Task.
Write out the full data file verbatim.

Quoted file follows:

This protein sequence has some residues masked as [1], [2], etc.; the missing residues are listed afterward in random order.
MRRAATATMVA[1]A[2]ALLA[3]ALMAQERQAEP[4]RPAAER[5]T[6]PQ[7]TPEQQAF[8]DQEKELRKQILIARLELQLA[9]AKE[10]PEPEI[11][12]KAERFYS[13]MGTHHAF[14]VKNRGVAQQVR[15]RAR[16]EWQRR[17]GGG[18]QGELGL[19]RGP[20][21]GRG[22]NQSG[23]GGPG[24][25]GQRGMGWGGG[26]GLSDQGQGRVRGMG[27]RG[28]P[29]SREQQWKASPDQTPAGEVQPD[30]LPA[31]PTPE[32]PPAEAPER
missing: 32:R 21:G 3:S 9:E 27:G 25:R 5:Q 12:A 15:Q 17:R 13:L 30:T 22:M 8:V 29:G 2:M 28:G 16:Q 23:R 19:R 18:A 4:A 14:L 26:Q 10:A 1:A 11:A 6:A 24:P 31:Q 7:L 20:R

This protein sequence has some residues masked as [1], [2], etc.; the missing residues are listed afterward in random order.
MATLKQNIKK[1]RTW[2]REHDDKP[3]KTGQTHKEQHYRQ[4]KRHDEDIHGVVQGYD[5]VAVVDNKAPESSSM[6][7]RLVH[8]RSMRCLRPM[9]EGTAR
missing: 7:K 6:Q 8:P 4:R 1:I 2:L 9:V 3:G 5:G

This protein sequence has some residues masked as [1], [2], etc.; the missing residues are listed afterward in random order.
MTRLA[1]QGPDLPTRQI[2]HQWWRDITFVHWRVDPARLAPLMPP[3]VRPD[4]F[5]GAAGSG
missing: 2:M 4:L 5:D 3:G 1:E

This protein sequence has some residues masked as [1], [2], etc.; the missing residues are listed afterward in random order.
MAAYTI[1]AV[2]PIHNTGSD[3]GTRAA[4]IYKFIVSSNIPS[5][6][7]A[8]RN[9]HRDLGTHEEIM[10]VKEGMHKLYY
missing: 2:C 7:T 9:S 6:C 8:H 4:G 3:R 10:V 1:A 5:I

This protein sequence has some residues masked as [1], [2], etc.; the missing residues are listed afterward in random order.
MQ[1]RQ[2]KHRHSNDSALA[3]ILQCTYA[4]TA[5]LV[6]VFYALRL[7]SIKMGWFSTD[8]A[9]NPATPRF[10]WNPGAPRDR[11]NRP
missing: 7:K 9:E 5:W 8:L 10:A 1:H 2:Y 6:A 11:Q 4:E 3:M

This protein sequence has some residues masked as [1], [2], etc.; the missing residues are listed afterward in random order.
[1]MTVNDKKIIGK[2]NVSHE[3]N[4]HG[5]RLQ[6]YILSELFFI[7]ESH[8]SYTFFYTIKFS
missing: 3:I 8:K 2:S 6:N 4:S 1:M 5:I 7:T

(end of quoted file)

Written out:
This protein sequence has some residues masked as [1], [2], etc.; the missing residues are listed afterward in random order.
MRRAATATMVA[1]A[2]ALLA[3]ALMAQERQAEP[4]RPAAER[5]T[6]PQ[7]TPEQQAF[8]DQEKELRKQILIARLELQLA[9]AKE[10]PEPEI[11][12]KAERFYS[13]MGTHHAF[14]VKNRGVAQQVR[15]RAR[16]EWQRR[17]GGG[18]QGELGL[19]RGP[20][21]GRG[22]NQSG[23]GGPG[24][25]GQRGMGWGGG[26]GLSDQGQGRVRGMG[27]RG[28]P[29]SREQQWKASPDQTPAGEVQPD[30]LPA[31]PTPE[32]PPAEAPER
missing: 32:R 21:G 3:S 9:E 27:G 25:R 5:Q 12:A 15:Q 17:R 13:L 30:T 22:M 8:V 29:G 2:M 28:G 16:Q 23:R 19:R 18:A 4:A 14:L 26:Q 10:A 1:A 11:A 6:A 24:P 31:Q 7:L 20:R

This protein sequence has some residues masked as [1], [2], etc.; the missing residues are listed afterward in random order.
MATLKQNIKK[1]RTW[2]REHDDKP[3]KTGQTHKEQHYRQ[4]KRHDEDIHGVVQGYD[5]VAVVDNKAPESSSM[6][7]RLVH[8]RSMRCLRPM[9]EGTAR
missing: 7:K 6:Q 8:P 4:R 1:I 2:L 9:V 3:G 5:G

This protein sequence has some residues masked as [1], [2], etc.; the missing residues are listed afterward in random order.
MTRLA[1]QGPDLPTRQI[2]HQWWRDITFVHWRVDPARLAPLMPP[3]VRPD[4]F[5]GAAGSG
missing: 2:M 4:L 5:D 3:G 1:E

This protein sequence has some residues masked as [1], [2], etc.; the missing residues are listed afterward in random order.
MAAYTI[1]AV[2]PIHNTGSD[3]GTRAA[4]IYKFIVSSNIPS[5][6][7]A[8]RN[9]HRDLGTHEEIM[10]VKEGMHKLYY
missing: 2:C 7:T 9:S 6:C 8:H 4:G 3:R 10:V 1:A 5:I

This protein sequence has some residues masked as [1], [2], etc.; the missing residues are listed afterward in random order.
MQ[1]RQ[2]KHRHSNDSALA[3]ILQCTYA[4]TA[5]LV[6]VFYALRL[7]SIKMGWFSTD[8]A[9]NPATPRF[10]WNPGAPRDR[11]NRP
missing: 7:K 9:E 5:W 8:L 10:A 1:H 2:Y 6:A 11:Q 4:E 3:M

This protein sequence has some residues masked as [1], [2], etc.; the missing residues are listed afterward in random order.
[1]MTVNDKKIIGK[2]NVSHE[3]N[4]HG[5]RLQ[6]YILSELFFI[7]ESH[8]SYTFFYTIKFS
missing: 3:I 8:K 2:S 6:N 4:S 1:M 5:I 7:T